Is there any other case where alleged liberals demanded that the oppressed group give their seal of approval to their own oppression before discussing substantive issues?

    • traintosiberia on March 31, 2014, 6:08 pm

      You are so right . WaPo is trying to do what people try to say when they talk of ” moral equivalence” . I hav never fully grasped it but until now. With this subtle attempt on the part of WaPo to be seen as fair,to be seen in sync with the current geopolitical attitude to Israeli leaders of all stripes ,to remain within the tent of liberal Zinosim it is trying to spread the blame around so that nothing not only happens but also Israel is not solely blamed. Once this view takes root,there will be a sigh of relief expressed as indifference and helplessness at the political process while Natanhyu or his successor w ill continue to do what Israel is doing with full consent and participation of the media and of the US congress . WaPo gets to claim that it has done its duty while it shields Israel from any undue exposure to American taxpayers.

  6. seanmcbride on March 31, 2014, 12:48 pm

    The article titles tell the tale — relentless neocon incitement, goading and warmongering:

    # Jackson Diehl: notes
    1. article by: “Jerusalem: The Biography,” by Simon Sebag Montefiore
    2. article by: How Obama bungled the Syrian revolution
    3. article by: If we retreat from Iraq, will Iran take over?
    4. article by: In Obama’s push for Mideast peace, whose side is he on?
    5. article by: Is Obama to blame for the Arab Spring’s failure
    6. article by: John Kerry’s departure from reality
    7. article by: John Kerry’s Middle East dream world
    8. article by: McCain: U.S. ‘making up reasons’ to avoid action on Libya
    9. article by: Obama’s dangerous passivity on Egypt and Syria on display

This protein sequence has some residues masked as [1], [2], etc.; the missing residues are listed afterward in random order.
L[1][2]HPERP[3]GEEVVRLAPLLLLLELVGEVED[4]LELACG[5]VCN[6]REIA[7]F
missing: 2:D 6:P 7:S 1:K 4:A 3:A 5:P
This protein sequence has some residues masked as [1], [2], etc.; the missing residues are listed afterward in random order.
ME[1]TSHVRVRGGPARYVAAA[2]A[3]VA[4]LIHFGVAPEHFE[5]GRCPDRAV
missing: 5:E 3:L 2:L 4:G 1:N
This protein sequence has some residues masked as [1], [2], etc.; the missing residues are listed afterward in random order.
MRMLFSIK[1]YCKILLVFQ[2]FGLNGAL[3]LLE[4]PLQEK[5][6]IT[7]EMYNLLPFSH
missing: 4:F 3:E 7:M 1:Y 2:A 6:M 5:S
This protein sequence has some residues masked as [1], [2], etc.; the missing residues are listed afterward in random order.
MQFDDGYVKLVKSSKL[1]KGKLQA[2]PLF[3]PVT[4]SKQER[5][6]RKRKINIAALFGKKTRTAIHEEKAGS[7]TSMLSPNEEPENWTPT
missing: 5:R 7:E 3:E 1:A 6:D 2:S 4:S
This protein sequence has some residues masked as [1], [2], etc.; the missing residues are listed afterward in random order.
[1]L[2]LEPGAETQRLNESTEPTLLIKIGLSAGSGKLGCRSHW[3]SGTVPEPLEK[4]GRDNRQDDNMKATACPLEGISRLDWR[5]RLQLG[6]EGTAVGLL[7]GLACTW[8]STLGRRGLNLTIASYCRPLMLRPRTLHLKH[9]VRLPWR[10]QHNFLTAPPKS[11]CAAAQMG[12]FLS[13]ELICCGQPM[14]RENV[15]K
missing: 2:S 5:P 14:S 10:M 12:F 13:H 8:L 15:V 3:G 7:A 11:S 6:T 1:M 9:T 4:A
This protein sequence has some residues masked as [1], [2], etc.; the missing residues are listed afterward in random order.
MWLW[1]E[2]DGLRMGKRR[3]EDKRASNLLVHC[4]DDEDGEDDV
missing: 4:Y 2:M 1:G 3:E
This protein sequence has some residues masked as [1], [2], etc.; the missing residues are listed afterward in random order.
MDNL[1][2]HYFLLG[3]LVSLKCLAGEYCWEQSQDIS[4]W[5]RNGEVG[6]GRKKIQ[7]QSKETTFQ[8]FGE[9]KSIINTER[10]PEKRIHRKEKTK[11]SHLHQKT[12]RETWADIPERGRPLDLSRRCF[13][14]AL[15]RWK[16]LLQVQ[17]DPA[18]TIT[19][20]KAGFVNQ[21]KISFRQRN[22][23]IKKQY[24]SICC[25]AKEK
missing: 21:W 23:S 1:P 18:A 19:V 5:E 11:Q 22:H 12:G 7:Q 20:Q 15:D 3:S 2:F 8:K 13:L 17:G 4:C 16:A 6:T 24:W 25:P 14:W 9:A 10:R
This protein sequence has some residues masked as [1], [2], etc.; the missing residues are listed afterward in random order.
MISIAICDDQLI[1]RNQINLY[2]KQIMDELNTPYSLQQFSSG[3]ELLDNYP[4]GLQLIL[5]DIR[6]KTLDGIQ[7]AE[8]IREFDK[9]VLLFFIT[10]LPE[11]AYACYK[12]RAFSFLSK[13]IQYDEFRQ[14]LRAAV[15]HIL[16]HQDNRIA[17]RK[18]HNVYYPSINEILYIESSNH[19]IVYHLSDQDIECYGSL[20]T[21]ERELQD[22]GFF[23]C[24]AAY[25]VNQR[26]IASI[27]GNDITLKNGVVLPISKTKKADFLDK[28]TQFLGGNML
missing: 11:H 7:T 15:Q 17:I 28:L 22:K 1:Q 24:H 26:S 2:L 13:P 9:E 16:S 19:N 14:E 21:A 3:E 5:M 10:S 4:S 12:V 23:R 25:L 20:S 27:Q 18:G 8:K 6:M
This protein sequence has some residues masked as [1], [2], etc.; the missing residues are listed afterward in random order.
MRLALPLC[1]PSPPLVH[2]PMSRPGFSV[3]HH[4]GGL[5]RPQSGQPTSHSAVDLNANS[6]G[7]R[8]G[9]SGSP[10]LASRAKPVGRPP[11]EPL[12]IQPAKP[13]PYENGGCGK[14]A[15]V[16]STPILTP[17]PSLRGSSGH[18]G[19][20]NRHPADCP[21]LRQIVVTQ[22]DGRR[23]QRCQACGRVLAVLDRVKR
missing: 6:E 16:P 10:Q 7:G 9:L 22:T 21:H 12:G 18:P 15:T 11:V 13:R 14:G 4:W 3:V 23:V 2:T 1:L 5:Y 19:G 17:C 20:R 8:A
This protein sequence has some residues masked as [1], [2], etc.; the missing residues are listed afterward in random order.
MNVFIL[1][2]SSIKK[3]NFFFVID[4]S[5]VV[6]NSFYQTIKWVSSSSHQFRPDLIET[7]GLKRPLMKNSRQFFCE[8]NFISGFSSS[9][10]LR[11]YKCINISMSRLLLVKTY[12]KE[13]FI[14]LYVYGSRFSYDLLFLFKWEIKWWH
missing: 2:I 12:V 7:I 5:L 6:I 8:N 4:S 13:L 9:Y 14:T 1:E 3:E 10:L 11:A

10. article by: Obama’s Middle East fallacy
    11. article by: Obama’s myopic worldview
    12. article by: Why do Sarkozy and Obama hate Netanyahu?
    13. article by: Why is Obama so tough on Israel and timid on Syria?
    14. article by: Why is the West so sluggish on Syria?
    15. article by: Why the U.S. should arm the Syrian opposition
    16. article by: Why the U.S. should intervene in Syria
    17. article by: Will 2013 see action on Iran’s nuclear program?
    18. born in 1956
    19. born in San Antonio, Texas
    20. Iraq War ringleader
    21. Washington Post articles:
    22. Washington Post Jerusalem bureau member
    23. Wikipedia:
    24. Yale B.A. 1978

  7. MHughes976 on March 31, 2014, 1:42 pm

    I am sure MLK would have had no difficulty in affirming that he had no wish to destroy Alabama, to limit the rights of its inhabitants or to deny that it had a white majority and would stay that way for a long time. But that would not have been enough.
    He could not have denied, had the word been around then, that he was trying to delegitimise Alabama while it retained its current way of doing things.

  8. James Canning on March 31, 2014, 6:40 pm

    Jackson Diehl is full of sh*t if he thinks the problem is Abbas’ refusal to proclaim Israel is a “Jewish State”.

    • K Renner on April 1, 2014, 3:22 am

      It’s the same attitude as the one when you get people going “the Palestinian attack on the IDF outpost is as detrimental to the peace process as the actions of the IDF” when the IDF is busy using 155mm artillery rounds on dense urban areas because there’s a barracks or police station or somewhere that has Palestinians that have small arms or something.

  9. Gus on March 31, 2014, 9:56 pm

    Its time that the Palestinians started demanding that Netanyahu: i) recognize Mandate Palestine as the land of all those resident there on the eve of the military takeover by zionist forces; and ii) change his name back. Lets see what Jackson has to say about that.

  10. Pixel on April 1, 2014, 1:02 am

    Jonathan Pollard’s possible release being tied to the current peace process…

    What next?